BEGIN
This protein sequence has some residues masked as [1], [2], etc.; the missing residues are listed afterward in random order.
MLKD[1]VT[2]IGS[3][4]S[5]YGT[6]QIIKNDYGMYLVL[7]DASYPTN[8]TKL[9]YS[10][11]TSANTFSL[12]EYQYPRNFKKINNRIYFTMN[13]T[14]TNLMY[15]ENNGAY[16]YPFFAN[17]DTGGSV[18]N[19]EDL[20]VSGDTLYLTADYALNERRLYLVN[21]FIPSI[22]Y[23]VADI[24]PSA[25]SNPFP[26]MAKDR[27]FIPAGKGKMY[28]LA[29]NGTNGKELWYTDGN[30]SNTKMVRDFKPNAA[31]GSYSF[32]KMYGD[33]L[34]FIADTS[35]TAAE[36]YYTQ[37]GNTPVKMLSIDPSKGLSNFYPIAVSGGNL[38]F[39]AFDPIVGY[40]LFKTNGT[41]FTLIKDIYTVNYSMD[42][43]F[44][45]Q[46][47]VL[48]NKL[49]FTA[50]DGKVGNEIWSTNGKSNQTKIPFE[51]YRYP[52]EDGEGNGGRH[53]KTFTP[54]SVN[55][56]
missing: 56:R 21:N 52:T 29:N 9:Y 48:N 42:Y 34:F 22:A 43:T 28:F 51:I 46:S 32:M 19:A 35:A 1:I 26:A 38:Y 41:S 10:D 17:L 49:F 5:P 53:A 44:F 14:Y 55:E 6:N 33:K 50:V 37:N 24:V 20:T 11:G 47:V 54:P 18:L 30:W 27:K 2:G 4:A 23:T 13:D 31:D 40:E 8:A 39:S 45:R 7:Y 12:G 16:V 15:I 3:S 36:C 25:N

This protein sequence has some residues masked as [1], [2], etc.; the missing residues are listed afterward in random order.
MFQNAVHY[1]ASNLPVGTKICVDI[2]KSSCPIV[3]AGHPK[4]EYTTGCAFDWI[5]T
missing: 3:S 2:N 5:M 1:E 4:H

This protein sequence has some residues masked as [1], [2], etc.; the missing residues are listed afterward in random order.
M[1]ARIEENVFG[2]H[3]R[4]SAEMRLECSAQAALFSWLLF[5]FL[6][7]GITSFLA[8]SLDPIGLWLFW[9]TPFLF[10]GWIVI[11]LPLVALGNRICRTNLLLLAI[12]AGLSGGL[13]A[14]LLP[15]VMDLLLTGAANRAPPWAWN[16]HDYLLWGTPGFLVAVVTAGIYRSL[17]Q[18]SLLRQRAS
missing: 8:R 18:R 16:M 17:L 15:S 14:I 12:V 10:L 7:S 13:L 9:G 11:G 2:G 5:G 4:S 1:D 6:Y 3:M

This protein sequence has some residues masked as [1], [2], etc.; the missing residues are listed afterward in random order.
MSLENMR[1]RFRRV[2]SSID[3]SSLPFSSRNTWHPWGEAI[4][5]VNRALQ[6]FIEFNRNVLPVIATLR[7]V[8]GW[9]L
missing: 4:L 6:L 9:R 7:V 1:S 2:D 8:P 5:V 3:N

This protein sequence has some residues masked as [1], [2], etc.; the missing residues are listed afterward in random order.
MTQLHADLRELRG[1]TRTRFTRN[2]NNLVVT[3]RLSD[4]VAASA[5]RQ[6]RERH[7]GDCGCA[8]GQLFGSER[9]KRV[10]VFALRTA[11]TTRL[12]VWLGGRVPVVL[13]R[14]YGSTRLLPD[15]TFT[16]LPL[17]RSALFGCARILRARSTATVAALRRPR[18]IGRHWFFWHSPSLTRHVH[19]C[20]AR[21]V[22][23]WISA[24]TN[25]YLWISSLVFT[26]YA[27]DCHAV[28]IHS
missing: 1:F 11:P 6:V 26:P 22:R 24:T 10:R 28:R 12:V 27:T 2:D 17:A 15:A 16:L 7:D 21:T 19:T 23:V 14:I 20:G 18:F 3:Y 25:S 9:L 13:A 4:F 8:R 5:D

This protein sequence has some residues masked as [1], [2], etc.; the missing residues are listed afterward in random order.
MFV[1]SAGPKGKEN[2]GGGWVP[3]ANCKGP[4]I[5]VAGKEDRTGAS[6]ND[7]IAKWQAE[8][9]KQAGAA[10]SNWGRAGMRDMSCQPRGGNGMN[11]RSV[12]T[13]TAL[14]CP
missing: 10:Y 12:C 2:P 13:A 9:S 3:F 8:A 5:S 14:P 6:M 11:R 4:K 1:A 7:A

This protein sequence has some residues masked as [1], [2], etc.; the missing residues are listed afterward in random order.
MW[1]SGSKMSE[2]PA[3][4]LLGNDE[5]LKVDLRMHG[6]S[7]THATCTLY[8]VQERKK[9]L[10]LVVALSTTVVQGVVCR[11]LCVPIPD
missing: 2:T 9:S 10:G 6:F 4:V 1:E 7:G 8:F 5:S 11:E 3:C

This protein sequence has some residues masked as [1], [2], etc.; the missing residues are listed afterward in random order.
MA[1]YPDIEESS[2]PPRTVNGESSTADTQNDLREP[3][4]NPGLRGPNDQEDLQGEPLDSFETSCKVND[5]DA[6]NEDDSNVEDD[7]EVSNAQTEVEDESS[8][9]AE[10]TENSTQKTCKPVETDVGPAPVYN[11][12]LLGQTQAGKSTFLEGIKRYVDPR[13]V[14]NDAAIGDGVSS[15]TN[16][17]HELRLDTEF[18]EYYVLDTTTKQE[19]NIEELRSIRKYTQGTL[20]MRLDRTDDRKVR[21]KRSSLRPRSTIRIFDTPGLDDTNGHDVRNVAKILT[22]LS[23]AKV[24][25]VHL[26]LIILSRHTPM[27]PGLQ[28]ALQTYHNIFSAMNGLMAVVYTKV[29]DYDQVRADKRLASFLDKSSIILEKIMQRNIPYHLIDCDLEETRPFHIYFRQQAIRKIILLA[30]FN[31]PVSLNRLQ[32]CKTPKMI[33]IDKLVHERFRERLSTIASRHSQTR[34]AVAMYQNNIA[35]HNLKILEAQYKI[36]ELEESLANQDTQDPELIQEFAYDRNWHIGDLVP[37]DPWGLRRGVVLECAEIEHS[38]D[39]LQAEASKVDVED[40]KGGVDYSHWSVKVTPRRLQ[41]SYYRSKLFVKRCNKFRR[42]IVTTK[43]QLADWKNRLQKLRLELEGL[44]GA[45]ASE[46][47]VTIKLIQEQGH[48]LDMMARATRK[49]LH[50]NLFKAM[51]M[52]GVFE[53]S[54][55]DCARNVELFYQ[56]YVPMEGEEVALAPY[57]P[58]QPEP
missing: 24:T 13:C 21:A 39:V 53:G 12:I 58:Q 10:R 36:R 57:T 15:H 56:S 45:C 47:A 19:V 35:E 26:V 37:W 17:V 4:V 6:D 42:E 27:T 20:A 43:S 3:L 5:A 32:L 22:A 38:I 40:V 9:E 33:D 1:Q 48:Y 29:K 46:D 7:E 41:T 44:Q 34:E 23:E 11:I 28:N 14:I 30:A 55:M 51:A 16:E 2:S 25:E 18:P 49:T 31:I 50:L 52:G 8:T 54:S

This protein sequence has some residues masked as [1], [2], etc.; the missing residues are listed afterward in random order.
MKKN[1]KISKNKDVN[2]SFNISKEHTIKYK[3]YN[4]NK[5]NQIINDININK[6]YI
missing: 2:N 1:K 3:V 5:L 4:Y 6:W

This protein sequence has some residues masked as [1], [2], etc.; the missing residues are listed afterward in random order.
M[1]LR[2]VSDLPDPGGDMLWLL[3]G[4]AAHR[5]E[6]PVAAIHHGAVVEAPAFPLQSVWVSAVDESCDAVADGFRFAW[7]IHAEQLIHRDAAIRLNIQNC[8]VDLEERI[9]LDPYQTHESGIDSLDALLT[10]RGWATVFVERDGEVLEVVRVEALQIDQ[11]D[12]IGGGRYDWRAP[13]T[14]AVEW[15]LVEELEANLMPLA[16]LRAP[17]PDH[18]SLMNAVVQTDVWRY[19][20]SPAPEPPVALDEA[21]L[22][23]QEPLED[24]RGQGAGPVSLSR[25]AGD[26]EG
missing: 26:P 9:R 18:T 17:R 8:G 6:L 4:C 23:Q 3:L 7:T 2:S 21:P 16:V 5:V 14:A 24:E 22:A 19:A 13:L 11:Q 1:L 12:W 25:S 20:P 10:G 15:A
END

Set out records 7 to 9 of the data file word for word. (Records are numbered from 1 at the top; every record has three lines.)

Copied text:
This protein sequence has some residues masked as [1], [2], etc.; the missing residues are listed afterward in random order.
MW[1]SGSKMSE[2]PA[3][4]LLGNDE[5]LKVDLRMHG[6]S[7]THATCTLY[8]VQERKK[9]L[10]LVVALSTTVVQGVVCR[11]LCVPIPD
missing: 2:T 9:S 10:G 6:F 4:V 1:E 7:G 8:F 5:S 11:E 3:C

This protein sequence has some residues masked as [1], [2], etc.; the missing residues are listed afterward in random order.
MA[1]YPDIEESS[2]PPRTVNGESSTADTQNDLREP[3][4]NPGLRGPNDQEDLQGEPLDSFETSCKVND[5]DA[6]NEDDSNVEDD[7]EVSNAQTEVEDESS[8][9]AE[10]TENSTQKTCKPVETDVGPAPVYN[11][12]LLGQTQAGKSTFLEGIKRYVDPR[13]V[14]NDAAIGDGVSS[15]TN[16][17]HELRLDTEF[18]EYYVLDTTTKQE[19]NIEELRSIRKYTQGTL[20]MRLDRTDDRKVR[21]KRSSLRPRSTIRIFDTPGLDDTNGHDVRNVAKILT[22]LS[23]AKV[24][25]VHL[26]LIILSRHTPM[27]PGLQ[28]ALQTYHNIFSAMNGLMAVVYTKV[29]DYDQVRADKRLASFLDKSSIILEKIMQRNIPYHLIDCDLEETRPFHIYFRQQAIRKIILLA[30]FN[31]PVSLNRLQ[32]CKTPKMI[33]IDKLVHERFRERLSTIASRHSQTR[34]AVAMYQNNIA[35]HNLKILEAQYKI[36]ELEESLANQDTQDPELIQEFAYDRNWHIGDLVP[37]DPWGLRRGVVLECAEIEHS[38]D[39]LQAEASKVDVED[40]KGGVDYSHWSVKVTPRRLQ[41]SYYRSKLFVKRCNKFRR[42]IVTTK[43]QLADWKNRLQKLRLELEGL[44]GA[45]ASE[46][47]VTIKLIQEQGH[48]LDMMARATRK[49]LH[50]NLFKAM[51]M[52]GVFE[53]S[54][55]DCARNVELFYQ[56]YVPMEGEEVALAPY[57]P[58]QPEP
missing: 24:T 13:C 21:A 39:V 53:G 12:I 58:Q 10:R 36:R 57:T 15:H 56:S 45:C 47:A 19:V 35:E 26:V 37:W 17:V 4:V 6:D 42:E 27:T 20:A 43:S 3:L 5:A 32:L 22:A 38:I 40:V 9:E 33:D 1:Q 48:Y 29:K 46:D 7:E 41:T 44:Q 34:E 23:E 11:I 28:N 14:I 30:A 55:M 51:A 16:E 2:S 25:E 18:P 49:T 31:I 50:L 52:G 8:T 54:S

This protein sequence has some residues masked as [1], [2], etc.; the missing residues are listed afterward in random order.
MKKN[1]KISKNKDVN[2]SFNISKEHTIKYK[3]YN[4]NK[5]NQIINDININK[6]YI
missing: 2:N 1:K 3:V 5:L 4:Y 6:W